Lane County sees drastic increase in homelessness since pandemic

Homeless Point in Time (PIT) County also sees rises in domestic violence a chronically homeless individuals who were sheltered

Lane County released initial data from its annual Homeless Point in Time (PIT) Count this month, a three part survey which includes a count of the unsheltered and sheltered population of people experiencing homelessness, as well as a Housing Inventory Count (HIC). Every year on the last Wednesday of January, the Lane County Human Services Division, in partnership with numerous agencies and groups, conducts the one-night count. 

Trends this year have seen a sharp increase in homelessness in Lane County as a whole, with the total number of individuals experiencing homelessness increasing by 72 percent in the past five years, from 1,641 individuals in 2018 to 2,284 individuals in 2023. Other trends included:

  • 75 percent of homeless individuals were unsheltered, which is significantly higher than the last pre-COVID count (65 percent in January of 2020)
  • The percentage of homeless individuals who had experienced domestic violence increased significantly this year, from 7.8 percent of people counted in 2022 to 19.7 percent of people counted in 2023
  • The percentage of chronically homeless individuals who were sheltered increased significantly from 2020 to 2023, from 24 percent to 43 percent.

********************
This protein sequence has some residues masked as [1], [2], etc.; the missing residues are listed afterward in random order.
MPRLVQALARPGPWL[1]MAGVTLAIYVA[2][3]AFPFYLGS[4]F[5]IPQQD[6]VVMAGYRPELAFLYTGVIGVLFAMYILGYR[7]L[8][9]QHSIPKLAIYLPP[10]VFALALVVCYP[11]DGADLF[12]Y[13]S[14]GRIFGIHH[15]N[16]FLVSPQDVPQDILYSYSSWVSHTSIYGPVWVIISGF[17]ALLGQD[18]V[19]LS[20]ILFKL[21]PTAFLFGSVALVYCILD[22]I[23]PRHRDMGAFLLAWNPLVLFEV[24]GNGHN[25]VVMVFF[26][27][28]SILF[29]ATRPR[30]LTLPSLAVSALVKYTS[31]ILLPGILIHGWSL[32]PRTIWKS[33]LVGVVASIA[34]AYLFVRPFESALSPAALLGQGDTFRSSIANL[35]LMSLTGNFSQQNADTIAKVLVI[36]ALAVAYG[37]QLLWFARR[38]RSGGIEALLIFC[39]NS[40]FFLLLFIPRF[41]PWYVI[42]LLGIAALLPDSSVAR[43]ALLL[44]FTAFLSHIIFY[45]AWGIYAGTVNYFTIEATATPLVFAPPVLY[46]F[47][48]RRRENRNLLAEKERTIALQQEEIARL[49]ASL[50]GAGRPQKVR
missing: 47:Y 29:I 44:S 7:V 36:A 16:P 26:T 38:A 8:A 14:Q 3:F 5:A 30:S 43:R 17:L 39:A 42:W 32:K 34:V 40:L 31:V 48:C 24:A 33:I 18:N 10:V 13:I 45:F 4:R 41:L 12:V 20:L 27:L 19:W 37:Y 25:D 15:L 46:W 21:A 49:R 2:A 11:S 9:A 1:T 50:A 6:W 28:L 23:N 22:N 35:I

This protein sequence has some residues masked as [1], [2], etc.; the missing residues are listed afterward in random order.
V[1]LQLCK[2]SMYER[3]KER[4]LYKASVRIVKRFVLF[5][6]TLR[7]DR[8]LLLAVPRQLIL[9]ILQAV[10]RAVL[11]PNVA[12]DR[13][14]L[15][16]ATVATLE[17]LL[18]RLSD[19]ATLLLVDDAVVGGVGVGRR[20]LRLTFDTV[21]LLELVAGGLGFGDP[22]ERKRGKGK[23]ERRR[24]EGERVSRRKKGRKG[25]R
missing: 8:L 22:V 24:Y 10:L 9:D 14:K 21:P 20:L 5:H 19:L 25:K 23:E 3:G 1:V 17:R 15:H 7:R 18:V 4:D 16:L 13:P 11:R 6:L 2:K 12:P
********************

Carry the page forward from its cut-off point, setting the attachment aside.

However, there was a decrease in the percentage of homeless veterans, falling from 10 percent in 2022 to 7 percent in 2023. 

This year’s unsheltered count was primarily conducted by generating a report from Lane County’s Homeless Management Information System (HMIS). A modified version of the Homelessness By-Name List was used, which includes homeless individuals in any HMIS-participating program. Programs include street outreach, day access centers, food pantries, and other services for people experiencing homelessness. This is the third year Lane County has been approved by HUD to use this method.

To supplement this count, trained outreach workers collected surveys in areas where it was most likely that people who are unsheltered were not engaged in other services. During this year’s count, surveyors approached nearly 260 individuals and asked them to participate in the count. Approximately 35 declined to be surveyed, so were not included in the count.

Instead of an exact count of homelessness, PIT acts more as a useful tool in understanding homelessness and year-over year trends. For instance, PIT was able to count 2,284 people in the county who were homeless in January, though the count is smaller than the actual number. 

“The challenge with PIT in the past is that it has been a very brief snapshot of the real picture,” Bob Teter of Siuslaw Outreach Services said. “The point in time count only reflects the number of unhoused individuals that accessed services from a designated agency or had contact with someone with Lane County’s Outreach Team on a particular day. For the first time, some agencies were able to use some of the numbers from their database systems to get a closer to accurate number. However, it still does not capture the number accurately because it is only capturing those accessing services during a brief point in time.  The households are not fixed and often fluid and their location changes constantly making contact difficult.”